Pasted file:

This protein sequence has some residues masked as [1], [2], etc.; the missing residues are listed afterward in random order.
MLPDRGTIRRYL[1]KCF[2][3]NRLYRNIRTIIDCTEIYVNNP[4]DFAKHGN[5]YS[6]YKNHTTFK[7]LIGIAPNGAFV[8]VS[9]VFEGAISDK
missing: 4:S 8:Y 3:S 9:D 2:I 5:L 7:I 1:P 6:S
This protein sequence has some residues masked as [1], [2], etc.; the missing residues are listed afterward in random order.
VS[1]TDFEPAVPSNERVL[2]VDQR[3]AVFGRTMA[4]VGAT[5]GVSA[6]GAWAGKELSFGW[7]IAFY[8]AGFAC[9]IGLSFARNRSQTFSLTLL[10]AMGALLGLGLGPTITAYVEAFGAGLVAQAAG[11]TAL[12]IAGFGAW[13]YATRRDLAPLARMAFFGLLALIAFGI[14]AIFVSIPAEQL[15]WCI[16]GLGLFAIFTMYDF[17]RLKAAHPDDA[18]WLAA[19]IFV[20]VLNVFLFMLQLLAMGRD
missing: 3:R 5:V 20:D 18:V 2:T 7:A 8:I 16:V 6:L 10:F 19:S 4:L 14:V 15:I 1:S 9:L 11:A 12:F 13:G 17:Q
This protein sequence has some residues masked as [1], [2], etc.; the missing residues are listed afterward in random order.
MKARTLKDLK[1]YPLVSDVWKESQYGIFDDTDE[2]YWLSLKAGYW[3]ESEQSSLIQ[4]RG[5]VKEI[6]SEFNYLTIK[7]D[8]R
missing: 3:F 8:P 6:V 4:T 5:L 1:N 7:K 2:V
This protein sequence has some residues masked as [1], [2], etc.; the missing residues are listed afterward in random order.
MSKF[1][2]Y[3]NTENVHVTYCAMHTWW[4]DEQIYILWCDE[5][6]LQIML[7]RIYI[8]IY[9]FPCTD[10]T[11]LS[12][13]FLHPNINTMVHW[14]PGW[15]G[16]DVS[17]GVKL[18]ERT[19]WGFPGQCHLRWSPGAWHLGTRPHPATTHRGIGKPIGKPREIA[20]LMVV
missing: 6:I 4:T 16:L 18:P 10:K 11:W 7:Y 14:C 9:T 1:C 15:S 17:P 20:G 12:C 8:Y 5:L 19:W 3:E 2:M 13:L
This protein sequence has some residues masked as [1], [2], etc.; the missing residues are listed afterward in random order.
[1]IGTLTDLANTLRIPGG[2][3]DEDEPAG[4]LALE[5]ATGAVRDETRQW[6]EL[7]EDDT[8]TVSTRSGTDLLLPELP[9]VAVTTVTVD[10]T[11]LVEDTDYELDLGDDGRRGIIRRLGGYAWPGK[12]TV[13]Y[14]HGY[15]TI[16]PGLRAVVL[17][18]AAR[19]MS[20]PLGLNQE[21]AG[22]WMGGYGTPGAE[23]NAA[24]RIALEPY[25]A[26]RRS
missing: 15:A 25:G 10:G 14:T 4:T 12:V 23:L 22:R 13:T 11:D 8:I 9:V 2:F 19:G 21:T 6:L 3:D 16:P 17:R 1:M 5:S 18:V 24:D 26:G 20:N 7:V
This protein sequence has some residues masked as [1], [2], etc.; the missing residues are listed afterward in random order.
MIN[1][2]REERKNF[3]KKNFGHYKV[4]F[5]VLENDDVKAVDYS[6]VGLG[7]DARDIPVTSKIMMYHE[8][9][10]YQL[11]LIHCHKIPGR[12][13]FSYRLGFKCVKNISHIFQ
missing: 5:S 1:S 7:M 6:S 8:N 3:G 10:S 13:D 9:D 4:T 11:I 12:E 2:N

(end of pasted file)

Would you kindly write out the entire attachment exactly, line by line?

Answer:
This protein sequence has some residues masked as [1], [2], etc.; the missing residues are listed afterward in random order.
MLPDRGTIRRYL[1]KCF[2][3]NRLYRNIRTIIDCTEIYVNNP[4]DFAKHGN[5]YS[6]YKNHTTFK[7]LIGIAPNGAFV[8]VS[9]VFEGAISDK
missing: 4:S 8:Y 3:S 9:D 2:I 5:L 7:I 1:P 6:S
This protein sequence has some residues masked as [1], [2], etc.; the missing residues are listed afterward in random order.
VS[1]TDFEPAVPSNERVL[2]VDQR[3]AVFGRTMA[4]VGAT[5]GVSA[6]GAWAGKELSFGW[7]IAFY[8]AGFAC[9]IGLSFARNRSQTFSLTLL[10]AMGALLGLGLGPTITAYVEAFGAGLVAQAAG[11]TAL[12]IAGFGAW[13]YATRRDLAPLARMAFFGLLALIAFGI[14]AIFVSIPAEQL[15]WCI[16]GLGLFAIFTMYDF[17]RLKAAHPDDA[18]WLAA[19]IFV[20]VLNVFLFMLQLLAMGRD
missing: 3:R 5:V 20:D 18:V 2:T 7:A 8:I 16:V 6:L 10:F 19:S 4:L 14:V 15:I 1:S 9:L 11:A 12:F 13:G 17:Q
This protein sequence has some residues masked as [1], [2], etc.; the missing residues are listed afterward in random order.
MKARTLKDLK[1]YPLVSDVWKESQYGIFDDTDE[2]YWLSLKAGYW[3]ESEQSSLIQ[4]RG[5]VKEI[6]SEFNYLTIK[7]D[8]R
missing: 3:F 8:P 6:V 4:T 5:L 1:N 7:K 2:V
This protein sequence has some residues masked as [1], [2], etc.; the missing residues are listed afterward in random order.
MSKF[1][2]Y[3]NTENVHVTYCAMHTWW[4]DEQIYILWCDE[5][6]LQIML[7]RIYI[8]IY[9]FPCTD[10]T[11]LS[12][13]FLHPNINTMVHW[14]PGW[15]G[16]DVS[17]GVKL[18]ERT[19]WGFPGQCHLRWSPGAWHLGTRPHPATTHRGIGKPIGKPREIA[20]LMVV
missing: 6:I 4:T 16:L 18:P 10:K 11:W 7:Y 14:C 9:T 1:C 15:S 17:P 20:G 12:C 8:Y 5:L 19:W 3:E 2:M 13:L
This protein sequence has some residues masked as [1], [2], etc.; the missing residues are listed afterward in random order.
[1]IGTLTDLANTLRIPGG[2][3]DEDEPAG[4]LALE[5]ATGAVRDETRQW[6]EL[7]EDDT[8]TVSTRSGTDLLLPELP[9]VAVTTVTVD[10]T[11]LVEDTDYELDLGDDGRRGIIRRLGGYAWPGK[12]TV[13]Y[14]HGY[15]TI[16]PGLRAVVL[17][18]AAR[19]MS[20]PLGLNQE[21]AG[22]WMGGYGTPGAE[23]NAA[24]RIALEPY[25]A[26]RRS
missing: 15:A 25:G 10:G 14:T 4:T 12:V 23:L 22:R 13:T 11:D 8:I 9:V 2:F 19:G 21:T 6:L 3:D 16:P 17:R 1:M 5:S 18:V 24:D 26:G 20:N 7:V
This protein sequence has some residues masked as [1], [2], etc.; the missing residues are listed afterward in random order.
MIN[1][2]REERKNF[3]KKNFGHYKV[4]F[5]VLENDDVKAVDYS[6]VGLG[7]DARDIPVTSKIMMYHE[8][9][10]YQL[11]LIHCHKIPGR[12][13]FSYRLGFKCVKNISHIFQ
missing: 5:S 1:S 7:M 6:S 8:N 3:G 10:S 13:D 9:D 4:T 11:I 12:E 2:N